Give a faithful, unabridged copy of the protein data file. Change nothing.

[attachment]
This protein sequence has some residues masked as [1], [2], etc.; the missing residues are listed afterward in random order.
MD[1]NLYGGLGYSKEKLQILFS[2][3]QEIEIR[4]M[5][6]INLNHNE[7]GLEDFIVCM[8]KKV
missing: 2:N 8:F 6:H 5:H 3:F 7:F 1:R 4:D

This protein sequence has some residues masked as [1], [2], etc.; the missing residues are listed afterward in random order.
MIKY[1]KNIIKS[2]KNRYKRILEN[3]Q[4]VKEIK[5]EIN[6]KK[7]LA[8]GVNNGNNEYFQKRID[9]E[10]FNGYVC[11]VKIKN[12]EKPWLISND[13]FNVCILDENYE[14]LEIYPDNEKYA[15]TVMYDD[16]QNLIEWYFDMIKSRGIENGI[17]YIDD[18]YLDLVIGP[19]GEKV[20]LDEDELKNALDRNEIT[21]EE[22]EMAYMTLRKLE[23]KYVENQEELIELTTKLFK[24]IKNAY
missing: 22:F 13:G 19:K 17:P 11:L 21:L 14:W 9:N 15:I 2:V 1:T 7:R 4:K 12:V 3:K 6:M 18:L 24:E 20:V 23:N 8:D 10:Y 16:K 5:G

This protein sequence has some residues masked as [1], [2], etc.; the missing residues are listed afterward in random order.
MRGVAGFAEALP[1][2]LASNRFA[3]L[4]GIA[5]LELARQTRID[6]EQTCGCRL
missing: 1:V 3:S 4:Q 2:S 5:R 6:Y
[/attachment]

This protein sequence has some residues masked as [1], [2], etc.; the missing residues are listed afterward in random order.
MD[1]NLYGGLGYSKEKLQILFS[2][3]QEIEIR[4]M[5][6]INLNHNE[7]GLEDFIVCM[8]KKV
missing: 2:N 8:F 6:H 5:H 3:F 7:F 1:R 4:D

This protein sequence has some residues masked as [1], [2], etc.; the missing residues are listed afterward in random order.
MIKY[1]KNIIKS[2]KNRYKRILEN[3]Q[4]VKEIK[5]EIN[6]KK[7]LA[8]GVNNGNNEYFQKRID[9]E[10]FNGYVC[11]VKIKN[12]EKPWLISND[13]FNVCILDENYE[14]LEIYPDNEKYA[15]TVMYDD[16]QNLIEWYFDMIKSRGIENGI[17]YIDD[18]YLDLVIGP[19]GEKV[20]LDEDELKNALDRNEIT[21]EE[22]EMAYMTLRKLE[23]KYVENQEELIELTTKLFK[24]IKNAY
missing: 22:F 13:G 19:K 17:P 11:L 21:L 14:W 9:N 15:I 2:V 1:T 7:R 4:K 12:V 3:K 6:M 18:L 24:E 20:V 23:N 8:D 10:Y 16:K 5:G

This protein sequence has some residues masked as [1], [2], etc.; the missing residues are listed afterward in random order.
MRGVAGFAEALP[1][2]LASNRFA[3]L[4]GIA[5]LELARQTRID[6]EQTCGCRL
missing: 1:V 3:S 4:Q 2:S 5:R 6:Y